Fete dela Musique 2013: Music mecca

Pia Ranada
The music festival regaled lovers of every music genre despite rain and traffic

GET THE MUSIC STARTED. French band Naïve New Beaters pumps up the crowd with their blend of hiphop and dance music. All photos by Pia Ranada

MANILA, Philippines – Last June 15, Makati could have rightfully called itself the city of music.

On that night, Fete dela Musique — the annual music festival organized by the French Embassy — unleashed over 100 musicians to 9 venues scattered all over the city.

As I approached the main stage in the parking lot of A.Venue Mall, I knew right away that I was nearing a music mecca. Festival-goers in Woodstock-worthy outfits streamed into the sidewalks, drawn by the pulsating purple and pink lights at the end of the road. 

The lights portended music the way lightning portends thunder. Rousing hiphop beats emanated from the stage where French band Naïve New Beaters captivated audiences with their blend of hiphop and ’80s disco music.

Watch a music video of Naïve New Beaters here:

The main stage was also the stomping ground for major local acts such as Yolanda Moon, whose Cholo Hermosa serenaded the crowd with his soothing, perfect-for-breakfast voice.

Here’s the music video for ‘Path,’ a song by Yolanda Moon:

Other bands on the main stage included Up Dharma Down (accompanied by fashion designer and musician Kate Torralba), Flying Ipis and Sinosikat.

READ: Up Dharma Down and the perks of being wallflowers

NIGHT MARKET. Audiences of the main stage shopped in between sets at the night market in A.Venue

But festival-goers did more than listen to music that night. A few steps from the concert grounds led them to a night market selling jewelry, clothes, colorful bric-a-brac and secondhand books.

Hungry music lovers bought sizzling, steaming and fried delicacies from the food stalls.

BOOK SALE. Secondhand books sold near the main stage

Eight pocket venues paid tribute to other genres of music.

Reggae and World Music made city slickers relax in Café Curieux in Badajos St. Award-winning musician Diwa de Leon captivated crowds with music from his hegalong or two-string guitar. 

Listen to Diwa de Leon’s music here:

Coffee Break Island’s blend of rock and reggae had people on their feet, bobbing their heads.

Meanwhile, patrons of electronica headed to Buddha Bar on Kalayaan Avenue to listen and dance to Soulflower, Salamangkero, Martin Lugtu, Bauhaus Cloud and more.

JAZZ THE NIGHT AWAY. Audiences could relax and order a glass of wine while listening to jazz music at St. Giles Hotel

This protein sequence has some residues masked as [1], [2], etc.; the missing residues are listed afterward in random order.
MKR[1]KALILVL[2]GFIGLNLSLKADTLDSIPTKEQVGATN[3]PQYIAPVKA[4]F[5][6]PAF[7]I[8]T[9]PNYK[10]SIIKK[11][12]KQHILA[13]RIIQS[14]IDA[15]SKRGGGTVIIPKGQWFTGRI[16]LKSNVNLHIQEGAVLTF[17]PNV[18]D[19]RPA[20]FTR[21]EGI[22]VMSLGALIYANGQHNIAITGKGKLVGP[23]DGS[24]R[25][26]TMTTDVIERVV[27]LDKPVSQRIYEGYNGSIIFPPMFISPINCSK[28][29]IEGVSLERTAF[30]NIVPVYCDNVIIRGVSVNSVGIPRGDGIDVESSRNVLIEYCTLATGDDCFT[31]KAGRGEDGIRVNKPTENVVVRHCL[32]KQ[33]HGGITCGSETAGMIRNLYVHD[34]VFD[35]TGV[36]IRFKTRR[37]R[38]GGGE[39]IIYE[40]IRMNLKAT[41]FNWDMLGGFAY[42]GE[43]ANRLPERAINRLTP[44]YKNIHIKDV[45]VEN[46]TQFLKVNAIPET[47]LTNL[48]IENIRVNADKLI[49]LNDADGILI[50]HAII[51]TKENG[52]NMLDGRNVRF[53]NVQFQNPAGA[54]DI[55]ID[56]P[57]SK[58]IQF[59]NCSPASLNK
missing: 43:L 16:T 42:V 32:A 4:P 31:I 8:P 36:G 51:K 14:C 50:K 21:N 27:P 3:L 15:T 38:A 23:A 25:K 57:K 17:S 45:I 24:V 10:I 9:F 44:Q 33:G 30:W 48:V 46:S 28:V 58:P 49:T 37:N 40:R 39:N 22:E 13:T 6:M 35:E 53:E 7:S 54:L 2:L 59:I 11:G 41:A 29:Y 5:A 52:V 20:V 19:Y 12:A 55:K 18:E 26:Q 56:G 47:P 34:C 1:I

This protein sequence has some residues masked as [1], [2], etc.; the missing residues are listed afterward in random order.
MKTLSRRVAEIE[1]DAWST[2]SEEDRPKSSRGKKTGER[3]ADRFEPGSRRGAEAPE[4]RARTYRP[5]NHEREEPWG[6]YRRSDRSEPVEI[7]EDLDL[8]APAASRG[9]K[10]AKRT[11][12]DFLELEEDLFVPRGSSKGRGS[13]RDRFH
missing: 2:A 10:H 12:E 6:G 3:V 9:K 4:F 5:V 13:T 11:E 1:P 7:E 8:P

The Jazz stage in Blue Leaf Bar in St. Giles Hotel was a more subdued but no less entertaining affair. Crooners included Strings Attached, Kate Torralba, Swingster Syndicate, Bratpack and Romy Posadas Trio.

Soul food was served at the Blues Ska and Soul stage in H&J in Bel Air. Audiences chilled to Chilitees, Cheeba, Jeepney Joyride, Dandimites and more.

Listen to music by Chilitees here:

The Indie stage was a salad of highly original music blended with elements from various genres. Acts included Radioactive Sago Project, Pulso, Maude, Sleepwalk Circus, The Sleepyheads and more.

Saguijo in San Antonio Village rocked to Chicosci, Taken by Cars, Salamin, Cosmic Love, Mr Bones and more. 

Listen to Taken By Cars’ ‘This is Our City’ here:

Brigada dominated the Latin beats in Chihuahua on Makati Avenue while DJs and hiphop artists Aklas, Zaito, Duende x People’s Future, Smugglaz and more partied at Society Lounge in Atrium Building.

Hardcore festival-goers visited every stage, walking from one venue to another or braving the heavy traffic in their cars or in cabs. But most were content to absorb all they could from one or 3 stages playing the genre of music they were really into.

MAIN STAGE. Crowds flocked to the main stage to listen to local and foreign acts

The night was too short. If some had their way, Fete dela Musique would have lasted for days.

The music mecca ended at dawn with music lovers already waiting for the moon to shine upon it (again) next year. – Rappler.com

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Pia Ranada

Pia Ranada is a senior reporter for Rappler covering Philippine politics and environmental issues. For tips and story suggestions, email her at pia.ranada@rappler.com.